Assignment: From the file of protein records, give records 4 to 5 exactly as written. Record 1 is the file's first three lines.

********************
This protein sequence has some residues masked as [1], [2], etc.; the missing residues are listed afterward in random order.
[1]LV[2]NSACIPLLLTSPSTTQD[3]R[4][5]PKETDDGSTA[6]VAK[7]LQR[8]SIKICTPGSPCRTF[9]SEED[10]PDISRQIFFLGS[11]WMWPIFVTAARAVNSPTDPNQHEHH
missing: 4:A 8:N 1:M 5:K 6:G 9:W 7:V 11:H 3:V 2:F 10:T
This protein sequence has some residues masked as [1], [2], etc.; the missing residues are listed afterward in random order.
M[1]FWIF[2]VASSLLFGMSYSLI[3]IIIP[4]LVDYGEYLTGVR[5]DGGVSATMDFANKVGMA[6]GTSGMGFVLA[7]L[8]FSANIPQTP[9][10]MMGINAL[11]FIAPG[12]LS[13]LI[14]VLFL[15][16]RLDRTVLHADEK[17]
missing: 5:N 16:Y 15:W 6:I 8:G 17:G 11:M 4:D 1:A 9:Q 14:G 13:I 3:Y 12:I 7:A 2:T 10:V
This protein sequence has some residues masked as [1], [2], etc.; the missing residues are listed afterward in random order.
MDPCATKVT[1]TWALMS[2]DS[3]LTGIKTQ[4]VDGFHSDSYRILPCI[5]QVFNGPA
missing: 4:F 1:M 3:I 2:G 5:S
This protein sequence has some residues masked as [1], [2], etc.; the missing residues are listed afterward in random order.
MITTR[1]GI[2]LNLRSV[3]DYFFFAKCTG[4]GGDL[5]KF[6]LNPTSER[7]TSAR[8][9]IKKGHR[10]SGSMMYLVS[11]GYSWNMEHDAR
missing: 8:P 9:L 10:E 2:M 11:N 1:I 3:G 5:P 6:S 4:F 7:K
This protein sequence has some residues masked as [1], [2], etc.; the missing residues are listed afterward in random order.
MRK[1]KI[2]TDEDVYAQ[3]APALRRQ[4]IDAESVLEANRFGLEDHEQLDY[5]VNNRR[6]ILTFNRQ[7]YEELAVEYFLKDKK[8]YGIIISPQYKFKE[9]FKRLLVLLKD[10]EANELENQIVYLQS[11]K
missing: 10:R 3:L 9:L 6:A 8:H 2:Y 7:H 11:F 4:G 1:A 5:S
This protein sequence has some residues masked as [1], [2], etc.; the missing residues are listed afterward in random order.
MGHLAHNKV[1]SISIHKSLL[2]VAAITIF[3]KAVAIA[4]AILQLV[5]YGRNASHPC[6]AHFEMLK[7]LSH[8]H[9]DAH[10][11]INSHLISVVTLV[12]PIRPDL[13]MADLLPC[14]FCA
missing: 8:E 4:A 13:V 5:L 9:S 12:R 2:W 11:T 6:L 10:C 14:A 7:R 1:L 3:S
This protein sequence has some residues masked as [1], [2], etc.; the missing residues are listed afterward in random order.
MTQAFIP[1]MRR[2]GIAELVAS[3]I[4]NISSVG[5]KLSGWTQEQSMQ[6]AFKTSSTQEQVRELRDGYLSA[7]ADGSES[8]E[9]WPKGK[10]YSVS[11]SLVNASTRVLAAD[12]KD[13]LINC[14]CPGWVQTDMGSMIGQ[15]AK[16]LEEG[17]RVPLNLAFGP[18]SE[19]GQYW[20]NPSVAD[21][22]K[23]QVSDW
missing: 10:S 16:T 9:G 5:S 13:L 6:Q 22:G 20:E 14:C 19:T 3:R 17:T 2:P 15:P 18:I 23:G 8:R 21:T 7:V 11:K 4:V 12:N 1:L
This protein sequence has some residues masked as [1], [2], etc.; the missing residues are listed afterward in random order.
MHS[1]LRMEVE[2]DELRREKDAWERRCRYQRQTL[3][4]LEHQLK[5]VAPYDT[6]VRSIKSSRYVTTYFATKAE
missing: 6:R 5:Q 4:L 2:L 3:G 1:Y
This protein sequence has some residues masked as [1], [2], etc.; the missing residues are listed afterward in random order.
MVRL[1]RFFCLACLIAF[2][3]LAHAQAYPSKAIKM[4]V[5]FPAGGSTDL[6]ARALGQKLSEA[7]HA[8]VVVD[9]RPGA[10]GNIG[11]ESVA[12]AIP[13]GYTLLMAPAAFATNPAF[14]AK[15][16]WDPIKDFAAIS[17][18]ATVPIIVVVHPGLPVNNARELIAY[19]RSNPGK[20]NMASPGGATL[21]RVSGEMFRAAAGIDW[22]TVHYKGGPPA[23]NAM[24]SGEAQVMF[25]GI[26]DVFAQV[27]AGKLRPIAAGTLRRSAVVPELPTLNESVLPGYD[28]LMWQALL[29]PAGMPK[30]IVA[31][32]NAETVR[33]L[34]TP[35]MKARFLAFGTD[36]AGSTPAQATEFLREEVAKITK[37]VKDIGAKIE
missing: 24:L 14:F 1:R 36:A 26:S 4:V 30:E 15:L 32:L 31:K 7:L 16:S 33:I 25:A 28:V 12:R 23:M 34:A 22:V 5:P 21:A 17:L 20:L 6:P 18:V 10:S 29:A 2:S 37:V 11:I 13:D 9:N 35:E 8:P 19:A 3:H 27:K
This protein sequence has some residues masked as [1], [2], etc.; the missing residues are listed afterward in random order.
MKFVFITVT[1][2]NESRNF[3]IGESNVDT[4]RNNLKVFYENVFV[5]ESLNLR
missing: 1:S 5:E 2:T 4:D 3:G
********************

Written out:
This protein sequence has some residues masked as [1], [2], etc.; the missing residues are listed afterward in random order.
MITTR[1]GI[2]LNLRSV[3]DYFFFAKCTG[4]GGDL[5]KF[6]LNPTSER[7]TSAR[8][9]IKKGHR[10]SGSMMYLVS[11]GYSWNMEHDAR
missing: 8:P 9:L 10:E 2:M 11:N 1:I 3:G 5:P 6:S 4:F 7:K
This protein sequence has some residues masked as [1], [2], etc.; the missing residues are listed afterward in random order.
MRK[1]KI[2]TDEDVYAQ[3]APALRRQ[4]IDAESVLEANRFGLEDHEQLDY[5]VNNRR[6]ILTFNRQ[7]YEELAVEYFLKDKK[8]YGIIISPQYKFKE[9]FKRLLVLLKD[10]EANELENQIVYLQS[11]K
missing: 10:R 3:L 9:L 6:A 8:H 2:Y 7:H 11:F 4:G 1:A 5:S